Thus, it is a primary object of the present invention to provide a new novelty item in which a balloon of a selected configuration is concealed and inflated slowly by a controlled gas flow which throttles the flow of said gas into the balloon thereby minimizing the possibility that the balloon might burst, or be broken away, from the valve filling mechanism.
A novelty item is provided comprising an inflatable object, a container means adapted to contain said inflatable object in a deflated state, and an inflation means adapted to act on said inflatable object, said inflation means including a high pressure gas container and valve means coupled to said gas container, said valve means being adapted to self-regulate and control the flow of gas into said inflatable object upon actuation thereof. In a preferred embodiment, said valve means comprises a slidably mounted nozzle sealingly engaged within a high pressure gas cartridge including a channel for gas delivery and a valve pin sealingly engaged within said high pressure cartridge extending outwardly from said cartridge for contacting said nozzle, and means for sliding said nozzle inwardly to contact said pin to release the gas.
FIG. 1 shows, in approximately half-scale, the plan view of the package for the subject balloon system.
FIG. 2 is a perspective view of the inflation means of the present invention.
FIG. 2A shows an alternate valve pin configuration where the reduced diameter portion is continued to the end of the pin.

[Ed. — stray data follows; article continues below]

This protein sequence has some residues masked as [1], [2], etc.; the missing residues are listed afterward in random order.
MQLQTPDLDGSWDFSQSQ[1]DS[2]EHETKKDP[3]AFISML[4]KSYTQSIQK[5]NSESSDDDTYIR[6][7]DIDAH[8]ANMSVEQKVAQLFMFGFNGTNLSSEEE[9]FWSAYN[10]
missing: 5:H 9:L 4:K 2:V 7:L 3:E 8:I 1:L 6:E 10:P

FIG. 2B shows a preferred valve pin in which the reduced diameter portion is intermediate between two portions of the pin having essentially the same, larger diameter.
FIG. 2C, taken along line 2C--2C, shows the plastic film bubbling up and forming a channel.
FIG. 2D shows a cross section along line 2D--2D.
FIGS. 2E and 2F show the spacer.
FIG. 2G shows the bent and creased balloon neck.
FIG. 1 shows, in approximately half scale, the plan view of the package for the subject balloon system; it is shown in the opened position where the top of the carton has been raised off the bottom and swung so as to have pivoted with the aid of the right end wall which acts like a hinge. Thus, both top and bottom of the carton are shown lying on a horizontal surface.
In the bottom of the carton we see the uninflated balloon (which is about 101/2 inches in diameter) folded lengthwise roughly in thirds contained within the bottom's walls. The neck of the balloon extends across the right end wall of the carton (which is now lying flat). The tubular extension of the sliding nozzle, 7, has been inserted into the narrow passageway in the center of the balloon's neck, and sealed with a viscous (non hardening) substance such as silicone grease. This provides a seal so that when helium is passing from chamber 1 through channel 2 (see FIG. 2) and then into the neck of the balloon it will not leak out of the nozzle/neck joint, yet it will allow the balloon, after inflation, to be pulled off the nozzle.
The cartridge (sometimes referred to as the cylinder) of helium is contained in a portion of the top of the carton having a square cross section, as seen in FIG. 1A. This containment for the cartridge is made of corrugated cardboard or material of equivalent stiffness, essentially the same material as the rest of the carton. The cartridge is hidden from the user by the containment (there is an end wall at either end of this containment to prevent the cartridge from sliding out, which walls are not shown; the right end wall could be the same as the end wall of the top half of the carton, depending on the length of the cartridge, which is arbitrary). There is a slot in the top of the containment which allows the spacer 5 to be pulled upward by pulling upward on attached ribbon 6.